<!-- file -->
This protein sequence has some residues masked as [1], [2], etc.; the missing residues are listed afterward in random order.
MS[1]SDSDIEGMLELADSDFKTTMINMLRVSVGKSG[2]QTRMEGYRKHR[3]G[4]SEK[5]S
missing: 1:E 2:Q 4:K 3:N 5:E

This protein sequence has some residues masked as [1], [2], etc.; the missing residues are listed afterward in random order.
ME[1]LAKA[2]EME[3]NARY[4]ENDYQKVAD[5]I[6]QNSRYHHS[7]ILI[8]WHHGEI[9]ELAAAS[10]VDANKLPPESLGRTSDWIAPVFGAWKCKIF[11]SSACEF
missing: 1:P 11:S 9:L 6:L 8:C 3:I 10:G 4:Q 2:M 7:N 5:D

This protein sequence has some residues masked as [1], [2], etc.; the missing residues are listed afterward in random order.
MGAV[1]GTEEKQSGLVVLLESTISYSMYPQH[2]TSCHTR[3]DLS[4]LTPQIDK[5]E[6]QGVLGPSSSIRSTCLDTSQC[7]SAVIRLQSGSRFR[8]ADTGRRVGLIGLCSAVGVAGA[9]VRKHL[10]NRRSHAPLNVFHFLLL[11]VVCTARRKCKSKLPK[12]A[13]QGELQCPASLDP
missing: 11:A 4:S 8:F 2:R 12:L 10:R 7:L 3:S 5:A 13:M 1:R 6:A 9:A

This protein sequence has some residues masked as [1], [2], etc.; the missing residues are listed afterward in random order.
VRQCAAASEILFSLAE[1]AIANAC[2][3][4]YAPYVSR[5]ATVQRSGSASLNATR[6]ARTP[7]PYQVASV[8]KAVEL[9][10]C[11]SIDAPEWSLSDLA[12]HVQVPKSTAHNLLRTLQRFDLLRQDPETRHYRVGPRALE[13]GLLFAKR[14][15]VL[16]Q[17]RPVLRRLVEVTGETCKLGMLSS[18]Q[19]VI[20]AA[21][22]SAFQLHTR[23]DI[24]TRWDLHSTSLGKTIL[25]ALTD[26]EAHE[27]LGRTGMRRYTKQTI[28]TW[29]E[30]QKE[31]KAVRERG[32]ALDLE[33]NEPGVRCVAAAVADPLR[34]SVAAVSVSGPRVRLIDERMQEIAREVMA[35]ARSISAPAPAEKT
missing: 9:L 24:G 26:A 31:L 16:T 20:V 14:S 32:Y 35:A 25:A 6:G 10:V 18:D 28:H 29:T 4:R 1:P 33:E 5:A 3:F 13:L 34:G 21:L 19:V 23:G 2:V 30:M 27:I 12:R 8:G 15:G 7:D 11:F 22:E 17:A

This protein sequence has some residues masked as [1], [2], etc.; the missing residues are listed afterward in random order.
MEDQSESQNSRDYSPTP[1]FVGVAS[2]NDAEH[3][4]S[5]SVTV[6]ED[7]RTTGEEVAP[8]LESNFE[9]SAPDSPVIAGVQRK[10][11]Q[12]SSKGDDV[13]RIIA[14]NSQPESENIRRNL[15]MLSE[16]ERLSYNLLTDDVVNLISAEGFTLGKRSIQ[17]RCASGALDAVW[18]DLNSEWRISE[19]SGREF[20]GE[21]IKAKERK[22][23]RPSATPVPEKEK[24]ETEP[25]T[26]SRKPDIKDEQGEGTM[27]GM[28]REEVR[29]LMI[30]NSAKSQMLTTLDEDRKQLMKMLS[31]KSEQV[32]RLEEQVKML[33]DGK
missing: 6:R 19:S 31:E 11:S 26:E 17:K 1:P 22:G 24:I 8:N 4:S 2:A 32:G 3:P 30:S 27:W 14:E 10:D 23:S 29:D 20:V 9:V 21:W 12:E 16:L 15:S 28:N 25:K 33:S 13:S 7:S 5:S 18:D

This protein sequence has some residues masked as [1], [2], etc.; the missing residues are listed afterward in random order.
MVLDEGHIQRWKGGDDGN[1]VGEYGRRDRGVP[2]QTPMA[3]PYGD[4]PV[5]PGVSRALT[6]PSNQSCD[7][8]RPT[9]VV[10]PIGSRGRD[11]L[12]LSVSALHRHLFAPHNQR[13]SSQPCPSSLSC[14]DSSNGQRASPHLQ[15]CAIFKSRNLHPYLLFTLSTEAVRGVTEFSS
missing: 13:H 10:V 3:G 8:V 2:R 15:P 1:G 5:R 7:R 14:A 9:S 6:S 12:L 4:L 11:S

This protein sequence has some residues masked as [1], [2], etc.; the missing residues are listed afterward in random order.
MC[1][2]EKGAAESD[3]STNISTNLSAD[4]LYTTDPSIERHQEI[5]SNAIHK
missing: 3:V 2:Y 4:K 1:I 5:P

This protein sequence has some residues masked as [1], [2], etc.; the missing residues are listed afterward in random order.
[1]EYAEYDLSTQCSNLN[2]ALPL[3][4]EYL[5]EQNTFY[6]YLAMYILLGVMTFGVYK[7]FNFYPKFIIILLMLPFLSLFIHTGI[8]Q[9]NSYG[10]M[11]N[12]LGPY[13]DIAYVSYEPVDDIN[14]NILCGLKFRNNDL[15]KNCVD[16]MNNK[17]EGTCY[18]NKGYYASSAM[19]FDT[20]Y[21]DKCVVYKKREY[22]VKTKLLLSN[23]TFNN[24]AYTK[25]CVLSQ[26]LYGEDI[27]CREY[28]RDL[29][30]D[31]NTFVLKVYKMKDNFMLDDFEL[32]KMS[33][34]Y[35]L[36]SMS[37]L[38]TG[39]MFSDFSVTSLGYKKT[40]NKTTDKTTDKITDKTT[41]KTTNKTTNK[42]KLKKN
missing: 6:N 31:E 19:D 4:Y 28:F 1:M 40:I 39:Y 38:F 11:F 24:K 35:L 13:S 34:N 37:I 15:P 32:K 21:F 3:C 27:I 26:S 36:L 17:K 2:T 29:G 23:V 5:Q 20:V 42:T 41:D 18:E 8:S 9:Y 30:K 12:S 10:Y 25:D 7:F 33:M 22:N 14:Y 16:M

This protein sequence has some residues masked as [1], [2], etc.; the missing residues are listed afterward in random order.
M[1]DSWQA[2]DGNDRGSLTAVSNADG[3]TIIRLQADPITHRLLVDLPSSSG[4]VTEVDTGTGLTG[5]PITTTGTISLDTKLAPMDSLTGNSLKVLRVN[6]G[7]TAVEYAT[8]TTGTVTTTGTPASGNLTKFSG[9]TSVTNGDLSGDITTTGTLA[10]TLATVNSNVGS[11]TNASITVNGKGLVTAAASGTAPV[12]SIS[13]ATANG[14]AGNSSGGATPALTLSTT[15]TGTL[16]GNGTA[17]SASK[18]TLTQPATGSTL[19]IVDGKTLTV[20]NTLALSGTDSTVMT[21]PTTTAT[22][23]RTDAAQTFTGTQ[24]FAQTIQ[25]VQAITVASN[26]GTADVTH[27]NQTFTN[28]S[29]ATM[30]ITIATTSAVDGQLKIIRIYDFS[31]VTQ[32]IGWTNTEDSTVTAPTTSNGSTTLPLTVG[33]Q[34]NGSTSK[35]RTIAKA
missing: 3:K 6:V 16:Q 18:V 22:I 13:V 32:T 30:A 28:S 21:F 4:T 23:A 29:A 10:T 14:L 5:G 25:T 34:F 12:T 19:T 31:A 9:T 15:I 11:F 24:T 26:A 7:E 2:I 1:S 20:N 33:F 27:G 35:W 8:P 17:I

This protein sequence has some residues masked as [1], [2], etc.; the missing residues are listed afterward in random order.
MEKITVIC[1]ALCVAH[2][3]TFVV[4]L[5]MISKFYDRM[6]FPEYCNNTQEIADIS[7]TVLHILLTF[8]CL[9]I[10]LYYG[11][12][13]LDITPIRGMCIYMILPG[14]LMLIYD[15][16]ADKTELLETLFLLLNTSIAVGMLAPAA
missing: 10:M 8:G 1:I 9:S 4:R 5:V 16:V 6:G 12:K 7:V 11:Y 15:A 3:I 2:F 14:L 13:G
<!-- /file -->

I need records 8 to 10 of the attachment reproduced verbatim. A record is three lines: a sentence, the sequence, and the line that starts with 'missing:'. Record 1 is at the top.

This protein sequence has some residues masked as [1], [2], etc.; the missing residues are listed afterward in random order.
[1]EYAEYDLSTQCSNLN[2]ALPL[3][4]EYL[5]EQNTFY[6]YLAMYILLGVMTFGVYK[7]FNFYPKFIIILLMLPFLSLFIHTGI[8]Q[9]NSYG[10]M[11]N[12]LGPY[13]DIAYVSYEPVDDIN[14]NILCGLKFRNNDL[15]KNCVD[16]MNNK[17]EGTCY[18]NKGYYASSAM[19]FDT[20]Y[21]DKCVVYKKREY[22]VKTKLLLSN[23]TFNN[24]AYTK[25]CVLSQ[26]LYGEDI[27]CREY[28]RDL[29][30]D[31]NTFVLKVYKMKDNFMLDDFEL[32]KMS[33][34]Y[35]L[36]SMS[37]L[38]TG[39]MFSDFSVTSLGYKKT[40]NKTTDKTTDKITDKTT[41]KTTNKTTNK[42]KLKKN
missing: 6:N 31:E 19:D 4:Y 28:F 1:M 40:I 39:Y 38:F 11:F 24:K 35:L 13:S 34:N 37:I 15:P 32:K 21:F 3:C 27:I 26:S 36:L 17:K 2:T 29:G 23:V 5:Q 20:V 42:T 41:D 18:E 8:S 9:Y 30:K 12:S 10:Y 25:D 7:F 33:M 22:N 14:Y 16:M

This protein sequence has some residues masked as [1], [2], etc.; the missing residues are listed afterward in random order.
M[1]DSWQA[2]DGNDRGSLTAVSNADG[3]TIIRLQADPITHRLLVDLPSSSG[4]VTEVDTGTGLTG[5]PITTTGTISLDTKLAPMDSLTGNSLKVLRVN[6]G[7]TAVEYAT[8]TTGTVTTTGTPASGNLTKFSG[9]TSVTNGDLSGDITTTGTLA[10]TLATVNSNVGS[11]TNASITVNGKGLVTAAASGTAPV[12]SIS[13]ATANG[14]AGNSSGGATPALTLSTT[15]TGTL[16]GNGTA[17]SASK[18]TLTQPATGSTL[19]IVDGKTLTV[20]NTLALSGTDSTVMT[21]PTTTAT[22][23]RTDAAQTFTGTQ[24]FAQTIQ[25]VQAITVASN[26]GTADVTH[27]NQTFTN[28]S[29]ATM[30]ITIATTSAVDGQLKIIRIYDFS[31]VTQ[32]IGWTNTEDSTVTAPTTSNGSTTLPLTVG[33]Q[34]NGSTSK[35]RTIAKA
missing: 3:K 6:V 16:Q 18:V 22:I 13:V 32:T 30:A 28:S 21:F 4:T 23:A 29:A 10:T 14:L 5:G 25:T 34:F 12:T 19:T 31:A 9:T 15:I 11:F 24:T 26:A 7:E 2:I 1:S 20:N 33:F 27:G 35:W 8:P 17:I

This protein sequence has some residues masked as [1], [2], etc.; the missing residues are listed afterward in random order.
MEKITVIC[1]ALCVAH[2][3]TFVV[4]L[5]MISKFYDRM[6]FPEYCNNTQEIADIS[7]TVLHILLTF[8]CL[9]I[10]LYYG[11][12][13]LDITPIRGMCIYMILPG[14]LMLIYD[15][16]ADKTELLETLFLLLNTSIAVGMLAPAA
missing: 10:M 8:G 1:I 9:S 4:R 5:V 16:V 6:G 12:K 7:V 11:Y 15:A 3:I 2:F 14:L 13:G